So John would agree to allow Tanya to have physical custody. I found this interesting. If John’s story about giving the boys to a group is true --what if authorities found the group and the boys and then returned the boys to Tanya, the woman John claimed was abusive. This would defeat the whole purpose of him giving the kids away. If his true intentions were to keep the boys away from Tanya at all costs, why wouldn’t he fight for someone he trusted to get custody of them? The other way to look at this is, he knew the boys would never be found, so this whole exercise was futile and the outcome truly didn’t matter.
It’s been difficult to get to John, but now that he and Sandra were emailing each other, it seemed like something was about to happen and that maybe he was beginning to trust Sandra. But he had already promised her phone calls, many times. He never called. Even in prison he was manipulating people. Those people happened to be us this time.
Eventually after many emails, John agreed to a visit from Sandra. The Michigan Department of Corrections does not allow any kind of recording device. No pens, no pencils -- nothing that could be used as a weapon was allowed in the prison. Sandra would talk with John and have to commit as much as she could to memory.
Following the interview, one of her first reactions: She barely recognized the man we know as John Skelton. He looks like a different human being altogether. The prison allows visitors to take pictures with the inmates. You can see a picture of John and Sandra above. But to describe him, he is balding, bulkier and full in the face. He looks like a big guy now, but you have to keep in mind he’s 5-foot-7. His facial hair is grey and white. He has aged significantly. You can tell by looking at his eyes that it’s John.
Sandra highlighted parts of her discussion with John:
“I walked right over to him, I shook his hand and he started sobbing. He just broke down and started sobbing. And I was completely caught off guard by that. I sat down, the chair that was available was right next to him, so we sat side-by-side the entire time and he said, “I’m sorry, I don’t mean to cry like this, but I haven’t shaken anyone’s hand and I haven’t had any contact -- no contact visitors in many, many years.”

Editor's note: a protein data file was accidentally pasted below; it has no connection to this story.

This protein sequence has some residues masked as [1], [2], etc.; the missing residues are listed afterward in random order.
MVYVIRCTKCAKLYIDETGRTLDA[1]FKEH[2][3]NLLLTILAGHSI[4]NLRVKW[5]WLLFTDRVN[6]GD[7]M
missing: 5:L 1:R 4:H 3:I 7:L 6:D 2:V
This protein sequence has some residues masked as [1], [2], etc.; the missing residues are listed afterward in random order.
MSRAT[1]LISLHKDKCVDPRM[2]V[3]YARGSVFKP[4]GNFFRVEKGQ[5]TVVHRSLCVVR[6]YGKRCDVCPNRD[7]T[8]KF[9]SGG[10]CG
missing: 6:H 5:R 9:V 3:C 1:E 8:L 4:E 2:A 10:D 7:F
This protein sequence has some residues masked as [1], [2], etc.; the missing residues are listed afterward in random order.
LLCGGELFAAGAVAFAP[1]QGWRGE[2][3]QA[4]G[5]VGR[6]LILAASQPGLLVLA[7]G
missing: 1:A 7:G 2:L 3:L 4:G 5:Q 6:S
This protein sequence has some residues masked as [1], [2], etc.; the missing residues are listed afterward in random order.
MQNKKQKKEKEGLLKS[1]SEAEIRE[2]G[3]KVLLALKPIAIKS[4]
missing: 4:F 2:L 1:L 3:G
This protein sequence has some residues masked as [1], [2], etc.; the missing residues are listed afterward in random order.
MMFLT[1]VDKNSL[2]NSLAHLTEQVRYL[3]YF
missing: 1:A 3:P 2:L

The meeting was at lunch time. Sandra offered to get something for John from the vending machines in the visitor’s area:
“He said, ‘Can you look and see if they have Doritos? And I said sure. And he goes, I’d also really appreciate a hamburger.”
The inmates aren’t allowed to get out of their chairs, so Sandra got up, grabbed some Doritos and microwaved John not one, but two double cheeseburgers.
“He kept saying, ‘I haven’t seen or touched a Dorito in, I can’t remember when,’ and then he’d pick up a Dorito, kinda fiddle with it and then put it back down.”
All this time and effort put into getting a chance to speak with John Skelton and now here he was, fixated on a Dorito.
She asked if he felt safe, and he said not since the story from Missoula.
He shared a lot about his last days with the boys.
“He went into great detail,” Sandra recalled. “He talked about the last meal he cooked for them, he said he made their favorite meal, which was fried chicken and they sat at the kitchen table and all ate fried chicken together and he had made a cake, a homemade cake and they sat there and ate the homemade cake and he said, what was left behind, the leftovers of that cake were in the house when police and detectives came through on Black Friday.”
John said they watched a karate movie. Sandra asked about the search history on his computer with queries for killing with rat poison or breaking someone’s neck with your hands.
“He said the boys asked him about a specific scene in the movie where someone slips and breaks their neck,” Sandra said. “And he said that he searched with them on the computer about this neck breaking scene and he said they had a great time, it was a beautiful memory.”
John talked about handing the boys off to people from a group called the “Underground Sanctuary.” The people had been to the house three or four times, and John told the boys they were going to live on a farm with another family for a short time.
“I asked him, did you just stand there and watch this van pull away with your three boys and he said yes,” Ali recalled.